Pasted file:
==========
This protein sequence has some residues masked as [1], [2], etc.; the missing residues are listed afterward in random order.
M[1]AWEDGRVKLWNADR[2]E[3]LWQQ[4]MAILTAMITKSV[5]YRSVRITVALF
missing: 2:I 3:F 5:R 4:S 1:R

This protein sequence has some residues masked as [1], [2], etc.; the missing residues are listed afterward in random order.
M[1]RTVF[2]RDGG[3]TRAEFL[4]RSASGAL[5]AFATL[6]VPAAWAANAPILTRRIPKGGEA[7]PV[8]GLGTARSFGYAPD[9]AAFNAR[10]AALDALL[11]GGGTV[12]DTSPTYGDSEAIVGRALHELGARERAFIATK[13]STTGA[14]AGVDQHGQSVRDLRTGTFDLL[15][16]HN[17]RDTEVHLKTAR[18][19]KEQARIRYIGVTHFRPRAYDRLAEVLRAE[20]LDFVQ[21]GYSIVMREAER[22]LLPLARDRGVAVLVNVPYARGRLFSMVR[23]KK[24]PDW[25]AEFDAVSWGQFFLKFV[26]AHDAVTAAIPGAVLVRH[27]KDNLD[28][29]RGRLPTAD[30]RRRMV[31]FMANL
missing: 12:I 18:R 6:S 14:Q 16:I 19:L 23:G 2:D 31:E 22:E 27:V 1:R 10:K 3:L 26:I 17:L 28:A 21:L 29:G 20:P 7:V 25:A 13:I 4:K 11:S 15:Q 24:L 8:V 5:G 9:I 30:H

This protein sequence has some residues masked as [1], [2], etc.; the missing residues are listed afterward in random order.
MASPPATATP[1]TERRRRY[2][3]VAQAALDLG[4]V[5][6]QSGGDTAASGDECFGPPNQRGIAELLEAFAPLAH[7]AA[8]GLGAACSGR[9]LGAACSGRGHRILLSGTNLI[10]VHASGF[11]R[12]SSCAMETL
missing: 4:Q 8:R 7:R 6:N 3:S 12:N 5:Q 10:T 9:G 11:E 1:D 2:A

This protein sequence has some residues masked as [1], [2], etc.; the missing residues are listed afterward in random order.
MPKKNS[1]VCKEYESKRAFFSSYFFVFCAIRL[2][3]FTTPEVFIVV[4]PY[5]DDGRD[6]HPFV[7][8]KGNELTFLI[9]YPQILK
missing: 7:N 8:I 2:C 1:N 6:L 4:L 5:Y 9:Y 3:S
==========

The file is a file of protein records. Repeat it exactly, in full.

This protein sequence has some residues masked as [1], [2], etc.; the missing residues are listed afterward in random order.
M[1]AWEDGRVKLWNADR[2]E[3]LWQQ[4]MAILTAMITKSV[5]YRSVRITVALF
missing: 2:I 3:F 5:R 4:S 1:R

This protein sequence has some residues masked as [1], [2], etc.; the missing residues are listed afterward in random order.
M[1]RTVF[2]RDGG[3]TRAEFL[4]RSASGAL[5]AFATL[6]VPAAWAANAPILTRRIPKGGEA[7]PV[8]GLGTARSFGYAPD[9]AAFNAR[10]AALDALL[11]GGGTV[12]DTSPTYGDSEAIVGRALHELGARERAFIATK[13]STTGA[14]AGVDQHGQSVRDLRTGTFDLL[15][16]HN[17]RDTEVHLKTAR[18][19]KEQARIRYIGVTHFRPRAYDRLAEVLRAE[20]LDFVQ[21]GYSIVMREAER[22]LLPLARDRGVAVLVNVPYARGRLFSMVR[23]KK[24]PDW[25]AEFDAVSWGQFFLKFV[26]AHDAVTAAIPGAVLVRH[27]KDNLD[28][29]RGRLPTAD[30]RRRMV[31]FMANL
missing: 12:I 18:R 6:S 14:Q 16:I 19:L 23:G 2:D 31:E 22:E 27:V 1:R 10:K 3:L 26:I 17:L 28:A 21:L 29:G 20:P 7:V 25:A 13:I 4:K 11:S 15:Q 24:L 8:V 5:G 9:I 30:H

This protein sequence has some residues masked as [1], [2], etc.; the missing residues are listed afterward in random order.
MASPPATATP[1]TERRRRY[2][3]VAQAALDLG[4]V[5][6]QSGGDTAASGDECFGPPNQRGIAELLEAFAPLAH[7]AA[8]GLGAACSGR[9]LGAACSGRGHRILLSGTNLI[10]VHASGF[11]R[12]SSCAMETL
missing: 4:Q 8:R 7:R 6:N 3:S 12:N 5:Q 10:T 9:G 11:E 1:D 2:A

This protein sequence has some residues masked as [1], [2], etc.; the missing residues are listed afterward in random order.
MPKKNS[1]VCKEYESKRAFFSSYFFVFCAIRL[2][3]FTTPEVFIVV[4]PY[5]DDGRD[6]HPFV[7][8]KGNELTFLI[9]YPQILK
missing: 7:N 8:I 2:C 1:N 6:L 4:L 5:Y 9:Y 3:S